Want to study in the US? You’ve got to start somewhere! Join our Google Hangout to learn how to find a US school that is within your educational budget. The Hangout allows you to ask questions directly to the experts or to other students interested in the same topic. You’ll receive valuable links to resources and will be able to inquire to schools directly from the InternationalStudent.com School Search.
Why: We’ll touch on things to consider when evaluating different schools as well as financial aid options. You can join the discussion by asking questions and having them answered during the presentation, live!
What: “Find A US School You Can Afford” Google Hangout
When: Friday, April 25th at 11:00 EDT Read the rest of this entry »
For any international student considering taking out a student loan for studying abroad it is vital to know what APR is and how it affects them. APR stand for annual percentage rate. Understanding the APR to your loan can be a bit confusing, as most people tend to confuse APR and interest rate. The APR on a loan is expressed as a percent point, which is generally higher than the interest rate. APR gives more of the total cost of a loan including the interest rate and the costs to borrow from the bank. The APR was mandated by the government in order to stop bad loan practices from banks. While students may get a great low interest rate, there may be many hidden costs that offset the great interest rates. Since every lender uses the same calculation to determine the APR that they will offer, the APR can be used to compare the real costs of loans from several different lenders. When shopping for a student loan, it is a good idea to compare the different APRs being offered by lenders. Here are a few tips to find the best APR while also getting an understanding of the expectations of the APR and your interest rate. Read the rest of this entry »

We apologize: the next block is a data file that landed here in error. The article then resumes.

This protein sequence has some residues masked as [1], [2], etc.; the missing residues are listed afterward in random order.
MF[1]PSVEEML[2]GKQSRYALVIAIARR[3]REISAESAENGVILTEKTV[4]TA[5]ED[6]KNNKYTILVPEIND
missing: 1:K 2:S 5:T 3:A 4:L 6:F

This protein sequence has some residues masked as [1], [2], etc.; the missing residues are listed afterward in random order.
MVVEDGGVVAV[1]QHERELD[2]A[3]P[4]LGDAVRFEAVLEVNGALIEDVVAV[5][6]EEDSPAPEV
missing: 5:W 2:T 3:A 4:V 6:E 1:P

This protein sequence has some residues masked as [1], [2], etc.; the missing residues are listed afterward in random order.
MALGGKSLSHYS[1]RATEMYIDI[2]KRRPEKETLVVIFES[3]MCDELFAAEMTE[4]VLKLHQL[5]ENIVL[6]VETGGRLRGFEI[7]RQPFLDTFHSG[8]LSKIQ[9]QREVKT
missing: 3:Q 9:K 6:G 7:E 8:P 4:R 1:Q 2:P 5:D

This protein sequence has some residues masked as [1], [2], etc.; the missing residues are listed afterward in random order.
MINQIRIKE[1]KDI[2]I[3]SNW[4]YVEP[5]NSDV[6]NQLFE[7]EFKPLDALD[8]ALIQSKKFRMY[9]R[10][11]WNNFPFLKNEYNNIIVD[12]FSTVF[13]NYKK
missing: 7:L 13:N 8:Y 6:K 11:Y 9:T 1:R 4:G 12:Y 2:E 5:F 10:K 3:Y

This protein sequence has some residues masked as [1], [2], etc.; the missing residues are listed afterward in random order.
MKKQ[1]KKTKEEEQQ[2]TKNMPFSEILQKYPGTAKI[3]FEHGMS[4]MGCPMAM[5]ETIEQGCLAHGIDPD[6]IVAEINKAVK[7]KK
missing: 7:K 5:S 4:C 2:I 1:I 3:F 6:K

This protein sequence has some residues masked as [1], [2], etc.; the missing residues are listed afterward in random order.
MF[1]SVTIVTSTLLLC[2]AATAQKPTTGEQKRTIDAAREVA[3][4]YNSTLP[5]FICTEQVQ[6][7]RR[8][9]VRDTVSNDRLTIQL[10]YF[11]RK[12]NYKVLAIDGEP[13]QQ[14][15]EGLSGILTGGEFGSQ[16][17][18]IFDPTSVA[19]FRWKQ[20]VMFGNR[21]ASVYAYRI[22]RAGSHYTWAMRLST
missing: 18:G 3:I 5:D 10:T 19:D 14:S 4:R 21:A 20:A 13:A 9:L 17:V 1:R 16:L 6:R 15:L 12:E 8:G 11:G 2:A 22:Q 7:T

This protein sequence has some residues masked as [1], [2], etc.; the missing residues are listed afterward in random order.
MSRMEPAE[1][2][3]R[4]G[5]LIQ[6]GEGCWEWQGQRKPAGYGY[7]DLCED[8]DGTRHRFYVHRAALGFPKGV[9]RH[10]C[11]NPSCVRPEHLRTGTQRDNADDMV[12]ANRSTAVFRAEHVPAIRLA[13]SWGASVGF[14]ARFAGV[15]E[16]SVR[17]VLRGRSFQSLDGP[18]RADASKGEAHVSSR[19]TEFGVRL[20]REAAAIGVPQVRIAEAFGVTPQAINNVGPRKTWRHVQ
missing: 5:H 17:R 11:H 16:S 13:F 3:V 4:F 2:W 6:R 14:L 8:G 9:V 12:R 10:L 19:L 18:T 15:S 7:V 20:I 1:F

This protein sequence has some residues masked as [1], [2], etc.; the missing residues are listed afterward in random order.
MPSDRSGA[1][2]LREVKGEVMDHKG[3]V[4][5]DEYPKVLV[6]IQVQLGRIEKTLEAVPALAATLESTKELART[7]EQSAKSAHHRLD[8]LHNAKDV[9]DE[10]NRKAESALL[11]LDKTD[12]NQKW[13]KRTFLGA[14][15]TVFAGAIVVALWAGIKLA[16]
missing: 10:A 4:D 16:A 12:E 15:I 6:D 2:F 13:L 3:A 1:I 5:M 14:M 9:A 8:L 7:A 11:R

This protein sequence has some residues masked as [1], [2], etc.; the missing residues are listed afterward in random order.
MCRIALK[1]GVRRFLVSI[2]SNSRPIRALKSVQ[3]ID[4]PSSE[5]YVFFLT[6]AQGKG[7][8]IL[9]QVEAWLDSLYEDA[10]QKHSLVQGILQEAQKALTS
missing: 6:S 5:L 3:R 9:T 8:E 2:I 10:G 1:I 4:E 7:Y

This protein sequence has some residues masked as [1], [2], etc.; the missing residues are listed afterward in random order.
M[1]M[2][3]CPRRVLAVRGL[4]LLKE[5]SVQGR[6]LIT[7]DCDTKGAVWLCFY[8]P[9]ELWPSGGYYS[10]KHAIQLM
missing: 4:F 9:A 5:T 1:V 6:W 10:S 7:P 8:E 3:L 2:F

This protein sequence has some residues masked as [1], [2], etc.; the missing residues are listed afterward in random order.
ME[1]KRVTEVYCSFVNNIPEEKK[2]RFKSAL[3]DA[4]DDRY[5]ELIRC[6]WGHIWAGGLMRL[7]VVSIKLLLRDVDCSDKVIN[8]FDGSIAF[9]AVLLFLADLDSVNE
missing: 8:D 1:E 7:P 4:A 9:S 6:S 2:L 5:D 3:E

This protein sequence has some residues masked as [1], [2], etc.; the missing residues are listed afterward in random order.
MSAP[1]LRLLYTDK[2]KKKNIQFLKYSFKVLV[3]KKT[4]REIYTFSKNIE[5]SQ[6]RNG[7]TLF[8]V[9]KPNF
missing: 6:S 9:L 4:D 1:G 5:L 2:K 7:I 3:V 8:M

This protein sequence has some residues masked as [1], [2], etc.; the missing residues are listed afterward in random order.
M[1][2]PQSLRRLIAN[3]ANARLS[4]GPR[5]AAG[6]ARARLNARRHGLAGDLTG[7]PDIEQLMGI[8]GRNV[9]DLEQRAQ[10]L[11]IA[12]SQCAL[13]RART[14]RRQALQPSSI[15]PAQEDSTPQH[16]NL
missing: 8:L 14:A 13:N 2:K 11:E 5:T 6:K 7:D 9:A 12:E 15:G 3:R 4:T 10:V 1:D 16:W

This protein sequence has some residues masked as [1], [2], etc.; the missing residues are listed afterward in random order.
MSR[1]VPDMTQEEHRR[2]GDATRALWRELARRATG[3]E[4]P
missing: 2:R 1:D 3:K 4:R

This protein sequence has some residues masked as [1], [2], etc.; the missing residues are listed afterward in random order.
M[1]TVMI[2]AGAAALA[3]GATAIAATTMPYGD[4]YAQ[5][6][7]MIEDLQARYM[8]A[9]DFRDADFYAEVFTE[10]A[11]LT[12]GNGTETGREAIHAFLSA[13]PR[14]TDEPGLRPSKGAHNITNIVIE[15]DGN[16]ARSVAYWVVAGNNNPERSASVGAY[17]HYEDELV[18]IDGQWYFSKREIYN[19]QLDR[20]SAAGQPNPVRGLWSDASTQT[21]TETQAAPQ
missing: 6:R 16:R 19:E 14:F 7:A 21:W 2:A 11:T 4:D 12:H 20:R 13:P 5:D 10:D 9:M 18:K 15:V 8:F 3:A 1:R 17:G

If you are planning on studying in the United States as an international student, you may need an international student loan. These loans are available only if you have a US cosigner. International students do not have a credit history in the US and so banks and lenders require a cosigner with good credit history to be able to approve and extend credit to the student. Finding a US cosigner is an important concept to be aware of – and we’re here to help! Join our Google Hangout this Friday to learn all about it. Read the rest of this entry »